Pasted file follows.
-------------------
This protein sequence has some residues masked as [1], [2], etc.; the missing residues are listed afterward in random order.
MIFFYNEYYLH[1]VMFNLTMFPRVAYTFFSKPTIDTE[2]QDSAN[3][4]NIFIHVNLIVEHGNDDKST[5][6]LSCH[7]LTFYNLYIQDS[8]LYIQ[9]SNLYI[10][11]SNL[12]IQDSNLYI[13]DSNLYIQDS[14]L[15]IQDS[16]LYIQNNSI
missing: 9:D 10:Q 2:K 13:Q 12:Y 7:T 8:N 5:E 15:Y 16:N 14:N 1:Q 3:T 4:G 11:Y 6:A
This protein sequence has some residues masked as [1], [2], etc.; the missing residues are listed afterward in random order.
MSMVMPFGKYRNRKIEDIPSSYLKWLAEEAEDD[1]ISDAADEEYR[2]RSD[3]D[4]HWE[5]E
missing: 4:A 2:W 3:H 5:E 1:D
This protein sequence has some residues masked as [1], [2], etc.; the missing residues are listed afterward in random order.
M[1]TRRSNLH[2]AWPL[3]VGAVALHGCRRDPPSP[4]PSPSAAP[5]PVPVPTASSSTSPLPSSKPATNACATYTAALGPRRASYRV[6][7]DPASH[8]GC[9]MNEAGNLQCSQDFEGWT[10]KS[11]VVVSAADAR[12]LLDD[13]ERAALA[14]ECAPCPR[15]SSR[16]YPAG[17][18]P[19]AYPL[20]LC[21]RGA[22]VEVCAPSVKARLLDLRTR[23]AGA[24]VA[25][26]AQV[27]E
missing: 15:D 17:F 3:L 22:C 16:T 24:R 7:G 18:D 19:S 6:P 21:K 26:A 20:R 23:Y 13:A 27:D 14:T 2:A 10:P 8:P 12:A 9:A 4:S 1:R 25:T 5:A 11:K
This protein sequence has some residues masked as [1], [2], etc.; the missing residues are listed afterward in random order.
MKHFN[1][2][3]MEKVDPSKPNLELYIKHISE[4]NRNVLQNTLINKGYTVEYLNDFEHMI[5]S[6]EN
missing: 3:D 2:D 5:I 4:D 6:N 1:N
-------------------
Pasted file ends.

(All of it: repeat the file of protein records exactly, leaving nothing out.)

This protein sequence has some residues masked as [1], [2], etc.; the missing residues are listed afterward in random order.
MIFFYNEYYLH[1]VMFNLTMFPRVAYTFFSKPTIDTE[2]QDSAN[3][4]NIFIHVNLIVEHGNDDKST[5][6]LSCH[7]LTFYNLYIQDS[8]LYIQ[9]SNLYI[10][11]SNL[12]IQDSNLYI[13]DSNLYIQDS[14]L[15]IQDS[16]LYIQNNSI
missing: 9:D 10:Q 2:K 13:Q 12:Y 7:T 8:N 5:E 15:Y 16:N 14:N 1:Q 3:T 4:G 11:Y 6:A
This protein sequence has some residues masked as [1], [2], etc.; the missing residues are listed afterward in random order.
MSMVMPFGKYRNRKIEDIPSSYLKWLAEEAEDD[1]ISDAADEEYR[2]RSD[3]D[4]HWE[5]E
missing: 4:A 2:W 3:H 5:E 1:D
This protein sequence has some residues masked as [1], [2], etc.; the missing residues are listed afterward in random order.
M[1]TRRSNLH[2]AWPL[3]VGAVALHGCRRDPPSP[4]PSPSAAP[5]PVPVPTASSSTSPLPSSKPATNACATYTAALGPRRASYRV[6][7]DPASH[8]GC[9]MNEAGNLQCSQDFEGWT[10]KS[11]VVVSAADAR[12]LLDD[13]ERAALA[14]ECAPCPR[15]SSR[16]YPAG[17][18]P[19]AYPL[20]LC[21]RGA[22]VEVCAPSVKARLLDLRTR[23]AGA[24]VA[25][26]AQV[27]E
missing: 15:D 17:F 3:L 22:C 16:T 24:R 7:G 18:D 19:S 6:P 21:K 26:A 20:R 23:Y 13:A 27:D 14:T 2:A 10:P 8:P 12:A 9:A 4:S 1:R 25:T 5:A 11:K
This protein sequence has some residues masked as [1], [2], etc.; the missing residues are listed afterward in random order.
MKHFN[1][2][3]MEKVDPSKPNLELYIKHISE[4]NRNVLQNTLINKGYTVEYLNDFEHMI[5]S[6]EN
missing: 3:D 2:D 5:I 4:D 6:N 1:N